Homozygous mutation in CEP19, a gene mutated in morbid obesity, in Bardet-Biedl syndrome with predominant postaxial polydactyly
Woehlbier, Ute [Univ Mayor, Ctr Integrat Biol, Fac Sci, Santiago, Chile]
Bolukbasi, Esra Yildiz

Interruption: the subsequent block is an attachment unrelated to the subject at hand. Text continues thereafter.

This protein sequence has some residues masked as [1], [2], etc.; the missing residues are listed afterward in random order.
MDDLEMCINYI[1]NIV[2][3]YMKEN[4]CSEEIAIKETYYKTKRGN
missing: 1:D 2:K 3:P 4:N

Background Bardet-Biedl syndrome (BBS) is a ciliopathy with extensive phenotypic variability and genetic heterogeneity. We aimed to discover the gene mutated in a consanguineous kindred with multiple cases of a BBS phenotype. Methods SNP genotype data were used for linkage analysis and exome sequencing to identify mutations. Modelling and in silico analysis were performed to predict mutation severity. Results Patients had postaxial polydactyly plus variable other clinical features including rod-cone dystrophy, obesity, intellectual disability, renal malformation, developmental delay, dental anomalies, speech disorder and enlarged fatty liver. The 4.57 Mb disease locus harboured homozygous, truncating CEP19 c. 194_195insA (p.Tyr65*) mutation. We also found glioma-associated oncogene homolog 1(GLI1) c. 820G>C (p.Gly274Arg) in the homozygous state in most patients. In silico modelling strongly suggests that it is damaging. Also, different combinations of four possible modifier alleles in BBS-related genes were detected. Two are known modifier alleles for BBS, splicing variant CCDC28B c. 330C>T and missense MKKS/BBS6 p.Ile339Val, and the others are C8ORF37/BBS21 p.Ala178Val and TMEM67/BBS14 modifier p.Asp799Asp. Some patients carry all those five known/possible modifier alleles. Such variants are highly significantly more abundant in our patients than in a control group. Conclusion CEP19 encodes a centrosomal and ciliary protein, as all BBS genes do. Another truncating mutation p.Arg82* has been reported as responsible for morbid obesity in a family; however, in the family we present, not all homozygotes are obese, although some are severely obese. The variant in GLI1, encoding a transcription factor that localises to the primary cilium and nucleus and is a mediator of the sonic hedgehog pathway, possibly exacerbates disease severity when in the homozygous state.
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